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Jeffrey Fadness

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Are we on the brink of creating a human-like digital mind?

The human brain contains some 100 billion neurons, grouped in specialized function zones, connected by a hundred thousand billion synapses - the neurons representing individual data processing and storage units; and synapses the data transfer cabling, connecting all the processing units.

Correlating its processing ability to a supercomputer, it's been estimated it can perform more than 38 thousand trillion operations per second, and hold about 3.6 million gigabytes of memory. Equally impressive, it's estimated that the human brain executes this monumental computational task on a mere equivalent of 20 watts of power; about the same energy to power a single, dim light bulb. In today's technology, a supercomputer designed to deliver comparable capabilities would require roughly 100 megawatts (100 million watts) of power; an energy equivalent that could fully satisfy the power consumption needs of roughly a thousand households.

An ambitious $1.3 billion project was very recently announced in Europe to simulate a human mind in the form of a complete human brain in a supercomputer. It's named the Human Brain Project. A similar project in the U.S. planned by National Institutes of Health (NIH) is called the Brain Activity Map project.

Assuming we learn enough from these efforts to design a new architecture in computer processing which can approximate the ability of the human brain - what's to stop us from creating the cognitive faculties that enable consciousness, thinking, reasoning, perception, and judgement? After all, we as human beings develop these abilities from data we acquire over time through sensory inputs connecting us to our experiences, and from information communicated to us by others.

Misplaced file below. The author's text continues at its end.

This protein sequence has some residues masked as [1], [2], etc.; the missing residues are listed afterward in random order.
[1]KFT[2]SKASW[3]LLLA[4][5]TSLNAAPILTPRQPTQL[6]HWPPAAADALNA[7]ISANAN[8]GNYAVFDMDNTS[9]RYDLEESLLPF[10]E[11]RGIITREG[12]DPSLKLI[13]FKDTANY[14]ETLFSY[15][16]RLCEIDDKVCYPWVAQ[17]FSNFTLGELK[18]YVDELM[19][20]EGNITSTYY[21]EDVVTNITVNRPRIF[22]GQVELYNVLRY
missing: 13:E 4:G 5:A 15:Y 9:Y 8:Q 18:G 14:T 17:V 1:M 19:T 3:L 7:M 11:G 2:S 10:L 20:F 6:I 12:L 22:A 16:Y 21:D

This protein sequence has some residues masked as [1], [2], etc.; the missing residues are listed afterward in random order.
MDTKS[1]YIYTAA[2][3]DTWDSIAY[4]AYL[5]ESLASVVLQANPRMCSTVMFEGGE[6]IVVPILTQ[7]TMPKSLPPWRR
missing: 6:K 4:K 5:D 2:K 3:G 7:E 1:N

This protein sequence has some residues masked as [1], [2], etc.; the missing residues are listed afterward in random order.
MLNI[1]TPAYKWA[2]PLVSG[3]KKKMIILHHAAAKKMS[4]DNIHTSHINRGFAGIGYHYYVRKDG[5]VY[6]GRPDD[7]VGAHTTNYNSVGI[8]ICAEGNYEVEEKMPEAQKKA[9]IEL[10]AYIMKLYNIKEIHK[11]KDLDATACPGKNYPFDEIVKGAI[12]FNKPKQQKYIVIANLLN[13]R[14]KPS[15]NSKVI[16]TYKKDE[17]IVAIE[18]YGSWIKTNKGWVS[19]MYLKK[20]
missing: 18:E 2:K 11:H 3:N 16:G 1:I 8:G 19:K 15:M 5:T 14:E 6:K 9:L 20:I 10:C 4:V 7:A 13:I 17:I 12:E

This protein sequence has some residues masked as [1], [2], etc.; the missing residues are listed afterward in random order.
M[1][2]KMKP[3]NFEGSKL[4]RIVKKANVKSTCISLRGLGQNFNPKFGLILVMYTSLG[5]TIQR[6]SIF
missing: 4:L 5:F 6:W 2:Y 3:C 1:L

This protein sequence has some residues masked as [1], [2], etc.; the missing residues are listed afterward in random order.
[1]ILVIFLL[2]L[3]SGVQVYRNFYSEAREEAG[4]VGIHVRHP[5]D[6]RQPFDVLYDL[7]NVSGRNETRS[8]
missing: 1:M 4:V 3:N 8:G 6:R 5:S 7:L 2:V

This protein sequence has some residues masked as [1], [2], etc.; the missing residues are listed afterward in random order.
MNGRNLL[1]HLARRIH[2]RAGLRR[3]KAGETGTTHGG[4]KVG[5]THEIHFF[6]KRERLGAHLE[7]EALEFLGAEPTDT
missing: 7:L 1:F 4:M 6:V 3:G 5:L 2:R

Think about it. Is there anything related to our experience - be it physical, historical or conceptual - that cannot be described in language, and therefore be input as executable data and programming to create a human-like digital mind?

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    Mar 11 2013: One key element is "human-like". The definition itself leaves wiggle room. But just for fun, let's say extremely "human like". Think HAL in 2001 a Space Odyssey. I still think it's very much possible. But then again, I'm one of those people that believe there's pretty much no limit to what we can do. It doesn't always happen in the exact form we originally imagine -- for instance flying. Man dreamed of flying, and at some point the idea would have seemed absurd. It's common place now, even though we don't individually glide through the air on feathers attached to our arms. But who's to say with a little genetic engineering that's not possible? We've put men on the moon and are now planning for Mars.

    Clearly we create programs that learn from their environment now. We're constantly moving in that direction. The "Human-like" aspect begs the question of self-reflection based on self awareness. Are we as humans the only animals capable of such thoughts? And how do we define intelligence?